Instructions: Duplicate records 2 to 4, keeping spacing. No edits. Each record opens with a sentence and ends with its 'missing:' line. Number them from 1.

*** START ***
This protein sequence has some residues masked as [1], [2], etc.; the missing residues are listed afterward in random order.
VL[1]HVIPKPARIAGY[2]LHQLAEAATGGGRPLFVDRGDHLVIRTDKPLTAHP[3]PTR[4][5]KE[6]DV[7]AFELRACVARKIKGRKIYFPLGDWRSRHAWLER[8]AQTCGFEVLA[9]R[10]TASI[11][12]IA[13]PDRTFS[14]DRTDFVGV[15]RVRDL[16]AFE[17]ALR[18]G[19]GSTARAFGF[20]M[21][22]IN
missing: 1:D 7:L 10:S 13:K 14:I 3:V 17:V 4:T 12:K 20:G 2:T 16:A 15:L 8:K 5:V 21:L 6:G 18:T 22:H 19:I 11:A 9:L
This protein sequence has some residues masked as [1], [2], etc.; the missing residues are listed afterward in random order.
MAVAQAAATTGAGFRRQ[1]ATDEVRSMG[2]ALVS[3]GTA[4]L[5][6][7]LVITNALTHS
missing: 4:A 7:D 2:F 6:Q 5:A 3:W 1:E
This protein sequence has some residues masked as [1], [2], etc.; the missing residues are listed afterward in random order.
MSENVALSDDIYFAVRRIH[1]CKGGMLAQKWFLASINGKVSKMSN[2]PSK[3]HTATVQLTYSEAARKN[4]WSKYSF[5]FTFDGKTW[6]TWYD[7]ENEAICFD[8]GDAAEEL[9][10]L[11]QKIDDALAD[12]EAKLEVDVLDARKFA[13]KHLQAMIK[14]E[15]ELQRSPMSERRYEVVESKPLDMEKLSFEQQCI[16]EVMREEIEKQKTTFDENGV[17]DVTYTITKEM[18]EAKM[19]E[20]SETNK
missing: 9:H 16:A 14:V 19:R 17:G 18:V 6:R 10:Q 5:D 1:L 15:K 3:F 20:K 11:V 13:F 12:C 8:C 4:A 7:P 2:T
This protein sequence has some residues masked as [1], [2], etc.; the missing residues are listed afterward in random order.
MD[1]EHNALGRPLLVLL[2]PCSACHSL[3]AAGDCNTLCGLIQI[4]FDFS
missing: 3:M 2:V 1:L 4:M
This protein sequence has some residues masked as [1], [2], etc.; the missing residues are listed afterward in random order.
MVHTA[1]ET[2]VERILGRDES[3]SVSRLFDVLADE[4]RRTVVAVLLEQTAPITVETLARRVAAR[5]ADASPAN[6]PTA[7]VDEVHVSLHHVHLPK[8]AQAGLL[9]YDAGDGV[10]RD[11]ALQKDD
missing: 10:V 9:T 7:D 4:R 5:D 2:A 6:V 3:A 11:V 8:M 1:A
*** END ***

This protein sequence has some residues masked as [1], [2], etc.; the missing residues are listed afterward in random order.
MAVAQAAATTGAGFRRQ[1]ATDEVRSMG[2]ALVS[3]GTA[4]L[5][6][7]LVITNALTHS
missing: 4:A 7:D 2:F 6:Q 5:A 3:W 1:E
This protein sequence has some residues masked as [1], [2], etc.; the missing residues are listed afterward in random order.
MSENVALSDDIYFAVRRIH[1]CKGGMLAQKWFLASINGKVSKMSN[2]PSK[3]HTATVQLTYSEAARKN[4]WSKYSF[5]FTFDGKTW[6]TWYD[7]ENEAICFD[8]GDAAEEL[9][10]L[11]QKIDDALAD[12]EAKLEVDVLDARKFA[13]KHLQAMIK[14]E[15]ELQRSPMSERRYEVVESKPLDMEKLSFEQQCI[16]EVMREEIEKQKTTFDENGV[17]DVTYTITKEM[18]EAKM[19]E[20]SETNK
missing: 9:H 16:A 14:V 19:R 17:G 18:V 6:R 10:Q 5:D 1:L 15:K 3:F 20:K 11:V 13:F 12:C 8:C 4:A 7:P 2:T
This protein sequence has some residues masked as [1], [2], etc.; the missing residues are listed afterward in random order.
MD[1]EHNALGRPLLVLL[2]PCSACHSL[3]AAGDCNTLCGLIQI[4]FDFS
missing: 3:M 2:V 1:L 4:M